Thursday, November 29, 2007

Million Word Output

By Pauly
New York City

Two steps forward, one step back. That was my progress on Wednesday with the writing project. I cranked out almost 5,500 words but I cut 3,000 words from a few previous chapters. I have written in excess of 26,000 spread out over two weeks with about nine solid days of writing and several days off in between. I realized that NaNoWriMo is ongoing and that I could have started late and finished it... but I chose not to. I have nothing against NaNo (in fact they helped me write three of my previous novels), it's just that's not my goal. NaNo is in place to help/force people to write everyday. My main obstacle is not finding enough time to write, instead of lacking the discipline and motivation. Besides, my goal is to write slower and have better material at the end of each day. I want 2,000 great words instead of 5,000 average stuff.

If I counted up everything I have written this month on all of my blogs and freelance writing assignments, I'm sure I'm way past the 100,000 mark. I did some simple math and I crank out no less than one million words a year. According to my 10% rule (where I think that 10% of what I actually say is relevant; the other 90% is pure horseshit), that means 100,000 words were valid and represent my best work.

On Wednesday night, I attempted to go to bed early so I could wake up early to go running before I wrote. Instead, I stayed up very late and read older books. I have a hard cover copy of The Paris Review, which is a published version of the best of their publications. I read several selections from their luminous list of authors which included some of my favorites such as Nabakov, Toni Morrison, Truman Capote, Jose Luis Borges, Philip Roth, James Baldwin, and Paul Auster. Of course the heavy hitters are in there such as Hemingway, Thompson, Burroughs, and Keroauc.

I read a short story from Kerouac called The Mexican Girl or something like that. It started out very simple... Kerouac was in LA and waiting for a bus to take him to Mexico. He spotted a beautiful Mexican girl and he just went off for 15,000 words on a journey... all inspired by the site of the girl.

The next thing I knew, it was 4am and I had been up for three or four hours thumbing through old books. Research? Digging for inspiration? A little of both.

I passed out and woke up by 8am. I ran for a bit and then came home. I went back outside to the Greek diner. As I waited for my breakfast sandwich, I edited some of the stuff I had written the day before. Two old Jewish guys sat in a booth and discussed New York sports. These guys were better than Mike and the Mad Dog. One guy said, "Sunday is Eli Manning's last chance to prove he can play in the NFL. If he can't win, then he's done."

Then the two argued back and forth about the lowly Knicks. They wanted to string up Marbury and Isaiah Thomas. One of the guys said that the Knicks blew it and should have tried to get Kevin Garnett, because based on how the Celtics look, they might go deep into the playoffs. I snickered. I love listening to New Yorkers pontificate about sports. Everyone is a fuckin' expert.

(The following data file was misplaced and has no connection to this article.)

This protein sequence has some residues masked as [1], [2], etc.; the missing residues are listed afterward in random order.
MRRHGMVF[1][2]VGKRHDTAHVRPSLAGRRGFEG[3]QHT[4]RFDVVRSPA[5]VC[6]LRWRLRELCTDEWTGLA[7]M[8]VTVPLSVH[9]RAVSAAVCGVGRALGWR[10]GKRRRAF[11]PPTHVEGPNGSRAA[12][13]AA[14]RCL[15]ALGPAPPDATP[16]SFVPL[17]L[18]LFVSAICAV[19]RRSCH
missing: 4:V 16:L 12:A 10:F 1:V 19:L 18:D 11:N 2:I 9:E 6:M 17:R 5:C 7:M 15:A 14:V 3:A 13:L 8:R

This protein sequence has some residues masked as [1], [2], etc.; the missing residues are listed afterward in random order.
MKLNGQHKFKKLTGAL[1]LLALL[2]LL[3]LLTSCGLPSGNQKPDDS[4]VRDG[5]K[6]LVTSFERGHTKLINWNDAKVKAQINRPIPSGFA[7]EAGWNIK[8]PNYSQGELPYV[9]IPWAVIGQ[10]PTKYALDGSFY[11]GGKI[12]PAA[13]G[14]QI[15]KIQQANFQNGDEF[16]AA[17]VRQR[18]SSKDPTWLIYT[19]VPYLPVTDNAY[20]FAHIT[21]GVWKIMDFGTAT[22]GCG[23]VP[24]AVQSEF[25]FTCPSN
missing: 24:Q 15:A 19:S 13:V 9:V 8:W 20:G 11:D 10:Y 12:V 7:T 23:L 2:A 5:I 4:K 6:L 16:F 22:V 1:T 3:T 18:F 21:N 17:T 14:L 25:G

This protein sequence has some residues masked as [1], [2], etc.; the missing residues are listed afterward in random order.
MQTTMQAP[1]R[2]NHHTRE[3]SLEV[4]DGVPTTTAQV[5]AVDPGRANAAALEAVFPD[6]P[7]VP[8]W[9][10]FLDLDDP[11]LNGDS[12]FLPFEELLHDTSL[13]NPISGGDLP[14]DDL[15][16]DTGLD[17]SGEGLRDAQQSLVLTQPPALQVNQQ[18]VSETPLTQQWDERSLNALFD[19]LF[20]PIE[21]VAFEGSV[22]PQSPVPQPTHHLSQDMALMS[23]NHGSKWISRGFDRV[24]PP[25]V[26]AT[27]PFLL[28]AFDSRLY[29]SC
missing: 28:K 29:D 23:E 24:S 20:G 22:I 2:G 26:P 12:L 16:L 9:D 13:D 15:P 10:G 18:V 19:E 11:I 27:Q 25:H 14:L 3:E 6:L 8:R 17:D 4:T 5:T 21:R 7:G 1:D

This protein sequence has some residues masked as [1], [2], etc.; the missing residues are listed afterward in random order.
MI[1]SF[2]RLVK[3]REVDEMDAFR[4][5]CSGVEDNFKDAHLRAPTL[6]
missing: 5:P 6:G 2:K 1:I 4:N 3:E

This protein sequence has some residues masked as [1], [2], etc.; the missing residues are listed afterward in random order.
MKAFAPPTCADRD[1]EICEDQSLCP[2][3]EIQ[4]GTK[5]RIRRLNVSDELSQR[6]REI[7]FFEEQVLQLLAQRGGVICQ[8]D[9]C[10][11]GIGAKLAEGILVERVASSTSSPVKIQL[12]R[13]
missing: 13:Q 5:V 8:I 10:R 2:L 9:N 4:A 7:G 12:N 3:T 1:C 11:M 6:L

I handed in one of my assignments today and it felt good to be done with a deadline. I have one more deadline on Monday morning, and of course, I have not started the piece yet. I'll get to it on Saturday. I work best when I have less than 48 hours to complete an assignment. I thrive on pressure.

I'm more than halfway done with the Saturday Night Live book. They are in the early 1990s during the Chris Rock, Adam Sandler, and Chris Farley days. I should be able to finish the book by the end of the year. But it takes time to get through 600 pages. Some of the stories are gems, especially the random drug abuse that went down inside the hallways and offices of 30 Rock. It appears to be much more tame these days, but back in the 1970s, the seventeenth floor reeked of pot. Writers and actors were ripping rails of blow on desks to stay up late in order to write bits.

When I was a kid, I tried my best to stay up late to watch SNL. One of the first episodes I had ever seen was during the Eddie Murphy years. I guess I'm dating myself, because I can recall watching the skinny funny black man in a sketch where a group of guys were dressed like Arabs and kept saying, "We are from Middle East country, but not from Libya."

In high school, all the cool kids watched Letterman and SNL. I could swing the SNL, but Letterman was tough. When my family finally got a VCR, I would tape Letterman at night and wake up early to watch him. That was back in 1987-89 when Letterman was on NBC at 12:30. Of course the mid 1980s were some of his best years.

Back to the grind... I only have a couple of days left to write before I fly to the left coast and do serious damage to my liver and kill thousands of more brain cells...

Recent Writing Music....
1. Traffic
2. Miles Davis
3. Medeski, Martin & Wood with John Scofield
4. The New Mastersounds
5. John Coltrane with Thelonius Monk

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